Poor sustainability and high cost public transport mar global cities win

High panoramaLondon scored poorly in the criteria covering the quality of life while winning the Cities of Opportunity global rankings by PwC. It came bottom of the list of 30 cities for the cost of public transport and scored poorly for sustainability.

The rankings by the international professional services company examines cities in 10 different categories that were determined by 59 data points and a survey of 15,000 of PwC’s staff around the globe. The company split the 10 categories into 3 broad areas – Tools for a Changing World, Quality of Life and Economics. As reported by Urbs, London topped the rankings for the first time with good scores in the first and third broad areas. But it was often marked down in judging quality of life.

There were 4 categories in the quality of life part; Transport and Infrastructure covered public transport, housing and construction; Health, Safety and Security looked at health care and crime; the Natural Environment and Sustainability considered recycling, air pollution and public park spaces; and Demographics and Livability looked at issues such as cultural vibrancy and attractiveness for relocation.

London came equal sixth in the first two categories. While its public transport system won accolades for efficiency and reliability it is the most costly among the 30 cities.

But it is in the scoring for the natural environment and sustainability that London slipped down, coming fourteenth. It achieved low scores for air pollution, recycling levels and, perhaps surprisingly, for its public parks.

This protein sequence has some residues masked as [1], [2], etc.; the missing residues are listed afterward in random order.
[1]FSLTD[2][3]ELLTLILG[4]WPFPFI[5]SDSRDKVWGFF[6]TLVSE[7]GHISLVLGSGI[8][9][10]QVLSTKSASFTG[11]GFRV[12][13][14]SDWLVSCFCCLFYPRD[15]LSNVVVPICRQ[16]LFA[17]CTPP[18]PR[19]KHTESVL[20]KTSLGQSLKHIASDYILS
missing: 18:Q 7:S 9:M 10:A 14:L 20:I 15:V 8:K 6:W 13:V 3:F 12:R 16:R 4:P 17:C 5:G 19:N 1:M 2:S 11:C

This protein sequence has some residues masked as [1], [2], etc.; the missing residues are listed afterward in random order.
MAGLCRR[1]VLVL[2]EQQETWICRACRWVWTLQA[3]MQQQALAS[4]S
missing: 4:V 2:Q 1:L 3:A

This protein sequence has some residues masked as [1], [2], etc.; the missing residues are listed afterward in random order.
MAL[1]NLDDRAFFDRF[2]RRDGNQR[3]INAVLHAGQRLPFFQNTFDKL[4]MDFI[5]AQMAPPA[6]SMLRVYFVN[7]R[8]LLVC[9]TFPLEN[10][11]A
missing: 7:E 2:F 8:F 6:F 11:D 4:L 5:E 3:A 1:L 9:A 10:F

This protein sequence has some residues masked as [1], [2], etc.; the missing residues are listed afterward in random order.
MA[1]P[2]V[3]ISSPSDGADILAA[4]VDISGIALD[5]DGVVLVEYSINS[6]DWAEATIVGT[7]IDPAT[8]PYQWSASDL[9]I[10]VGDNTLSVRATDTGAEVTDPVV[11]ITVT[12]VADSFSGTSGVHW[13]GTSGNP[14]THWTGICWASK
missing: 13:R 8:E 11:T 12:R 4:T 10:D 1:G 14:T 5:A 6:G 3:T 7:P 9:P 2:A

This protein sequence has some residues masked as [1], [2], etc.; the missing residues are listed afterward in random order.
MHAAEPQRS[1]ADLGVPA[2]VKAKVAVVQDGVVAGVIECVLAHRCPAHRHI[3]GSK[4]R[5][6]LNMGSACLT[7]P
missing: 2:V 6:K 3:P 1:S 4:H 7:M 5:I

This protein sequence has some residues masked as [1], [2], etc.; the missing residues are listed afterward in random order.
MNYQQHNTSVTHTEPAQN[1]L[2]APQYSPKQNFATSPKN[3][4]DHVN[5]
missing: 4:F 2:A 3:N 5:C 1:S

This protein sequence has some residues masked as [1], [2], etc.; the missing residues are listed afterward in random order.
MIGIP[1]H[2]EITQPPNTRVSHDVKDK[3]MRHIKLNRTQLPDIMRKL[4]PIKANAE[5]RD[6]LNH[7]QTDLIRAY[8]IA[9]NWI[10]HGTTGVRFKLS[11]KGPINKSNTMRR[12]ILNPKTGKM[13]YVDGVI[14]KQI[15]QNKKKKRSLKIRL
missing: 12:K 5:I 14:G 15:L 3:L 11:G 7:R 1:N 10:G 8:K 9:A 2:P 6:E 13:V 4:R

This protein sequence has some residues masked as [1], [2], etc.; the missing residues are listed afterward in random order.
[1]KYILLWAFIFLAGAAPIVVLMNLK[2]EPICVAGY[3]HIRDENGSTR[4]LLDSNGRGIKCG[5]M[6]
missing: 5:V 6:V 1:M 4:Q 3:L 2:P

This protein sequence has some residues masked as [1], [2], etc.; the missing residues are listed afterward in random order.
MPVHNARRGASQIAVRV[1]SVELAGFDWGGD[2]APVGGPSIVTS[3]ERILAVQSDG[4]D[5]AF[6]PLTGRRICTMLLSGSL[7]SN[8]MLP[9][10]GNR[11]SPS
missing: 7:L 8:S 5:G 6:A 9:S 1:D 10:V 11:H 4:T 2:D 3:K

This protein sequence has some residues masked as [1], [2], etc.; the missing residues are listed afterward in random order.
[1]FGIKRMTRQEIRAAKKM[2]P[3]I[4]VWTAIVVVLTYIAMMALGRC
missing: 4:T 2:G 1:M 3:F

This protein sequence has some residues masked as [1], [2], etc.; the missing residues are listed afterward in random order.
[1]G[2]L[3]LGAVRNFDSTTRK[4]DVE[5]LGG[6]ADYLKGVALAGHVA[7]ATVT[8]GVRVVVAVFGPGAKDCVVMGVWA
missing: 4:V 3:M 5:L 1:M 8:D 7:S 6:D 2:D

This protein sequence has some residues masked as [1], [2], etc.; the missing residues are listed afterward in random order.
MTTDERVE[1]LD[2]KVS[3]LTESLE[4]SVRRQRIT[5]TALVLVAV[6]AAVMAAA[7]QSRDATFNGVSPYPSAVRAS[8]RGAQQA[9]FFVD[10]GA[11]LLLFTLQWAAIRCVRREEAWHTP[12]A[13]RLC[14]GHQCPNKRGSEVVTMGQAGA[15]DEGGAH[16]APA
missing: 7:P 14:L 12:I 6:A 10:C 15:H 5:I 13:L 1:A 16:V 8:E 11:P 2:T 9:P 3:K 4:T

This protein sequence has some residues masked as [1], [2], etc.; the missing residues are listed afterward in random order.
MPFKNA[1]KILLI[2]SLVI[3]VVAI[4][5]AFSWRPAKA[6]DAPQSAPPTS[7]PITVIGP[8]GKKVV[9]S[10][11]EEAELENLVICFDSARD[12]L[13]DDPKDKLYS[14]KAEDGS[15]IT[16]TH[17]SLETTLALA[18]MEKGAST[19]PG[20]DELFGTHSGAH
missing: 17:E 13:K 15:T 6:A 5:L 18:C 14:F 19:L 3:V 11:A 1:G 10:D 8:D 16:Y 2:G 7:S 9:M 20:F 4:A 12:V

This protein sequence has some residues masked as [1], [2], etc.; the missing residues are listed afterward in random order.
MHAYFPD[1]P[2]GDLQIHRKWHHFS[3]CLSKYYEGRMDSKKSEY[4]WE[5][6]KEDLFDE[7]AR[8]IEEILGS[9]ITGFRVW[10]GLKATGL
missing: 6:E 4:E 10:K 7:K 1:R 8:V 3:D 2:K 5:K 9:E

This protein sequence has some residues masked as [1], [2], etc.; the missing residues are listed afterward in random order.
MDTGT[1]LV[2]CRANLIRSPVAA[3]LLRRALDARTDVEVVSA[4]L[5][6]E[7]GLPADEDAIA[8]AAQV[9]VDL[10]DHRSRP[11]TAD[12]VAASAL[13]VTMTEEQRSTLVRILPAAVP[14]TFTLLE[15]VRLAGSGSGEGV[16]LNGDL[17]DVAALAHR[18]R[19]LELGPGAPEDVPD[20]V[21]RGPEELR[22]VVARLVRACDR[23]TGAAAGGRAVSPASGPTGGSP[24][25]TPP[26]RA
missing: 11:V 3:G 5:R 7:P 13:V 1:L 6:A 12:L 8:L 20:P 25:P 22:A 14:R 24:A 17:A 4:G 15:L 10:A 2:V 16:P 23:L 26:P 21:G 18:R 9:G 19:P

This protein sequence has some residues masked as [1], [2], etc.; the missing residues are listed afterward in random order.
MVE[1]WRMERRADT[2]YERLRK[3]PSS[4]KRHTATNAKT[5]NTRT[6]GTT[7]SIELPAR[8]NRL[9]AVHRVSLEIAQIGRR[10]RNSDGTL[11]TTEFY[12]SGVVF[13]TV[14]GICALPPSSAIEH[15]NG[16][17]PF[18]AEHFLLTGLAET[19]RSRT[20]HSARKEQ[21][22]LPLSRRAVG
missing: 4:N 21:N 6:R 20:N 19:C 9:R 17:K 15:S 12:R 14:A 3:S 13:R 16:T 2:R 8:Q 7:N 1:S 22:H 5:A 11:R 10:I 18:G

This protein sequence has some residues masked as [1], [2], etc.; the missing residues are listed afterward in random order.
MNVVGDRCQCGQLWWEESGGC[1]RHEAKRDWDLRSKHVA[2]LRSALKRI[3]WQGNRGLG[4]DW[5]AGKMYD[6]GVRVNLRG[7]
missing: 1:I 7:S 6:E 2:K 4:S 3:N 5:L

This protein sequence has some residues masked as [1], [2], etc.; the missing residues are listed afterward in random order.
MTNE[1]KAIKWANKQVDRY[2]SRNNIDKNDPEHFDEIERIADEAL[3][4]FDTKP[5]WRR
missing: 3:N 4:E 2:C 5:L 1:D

Singapore joined London in a poor performance in this category prompting PwC to remark, “one would expect two cities as sophisticated as Singapore and London to be among the leaders, both regionally and globally, in environmental sustainability.”

In the livability stakes London rated highly as a vibrant cultural hub that was an attractive destination for workers. But for sheer ease and quality of living it was out-pointed by Sydney.

PwC Quality of Life categories
Transport & Infrastructure Health, Safety & Security Environment & Sustainability Demographics & Livability
1 Singapore Stockholm Stockholm/Sydney Sydney
2 Toronto SydneyToronto London
3 Buenos Aires Berlin/Paris San Francisco
4 Seoul Berlin Berlin
5 Paris San Francisco San Francisco Hong Kong
6 London/ Madrid Chicago/London/   Singapore Toronto Singapore
7 Chicago/Los Angeles Paris
8 Stockholm Stockholm
9 Berlin New York Moscow Toronto
10 Dubai Paris Madrid Chicago/             New York
14 London

Source data

See also

Economic clout helps London to another global cities crown

History gives city the edge in adapting to change in future

 

The Marmite response to living in the capital

flatsLondon divides opinion among people in the UK.  The Britain Uncovered survey done by Opinium Research for The Guardian shows the love/hate relationship that people have with the capital. Asked where else in the UK they would like to live London was the second favourite destination, just behind the South West, with 15%.  But it was the top answer by some considerable margin to the question of where would you least like to live,  named by 30%.  Northern Ireland and the East Midland were second with 14%.

London is considered the wealthiest place in Britain, identified by 65% of people taking part in the survey.  But being the wealthiest place did not give it the best quality of life.  Only 14% said that was best in the capital.  Although those who live here had a more favourable view.  30% of Londoners said it offered the best quality of life in the UK.

The South West topped the list for quality of life. 29% thought it had most to offer, and perhaps proving that the best things in life are free, only 5% had identified it as the wealthiest region.

Optinium Research interviewed 1,019 people ealier this year.  The survey was weighted to reflect the demographic profile of Britain’s adult population.

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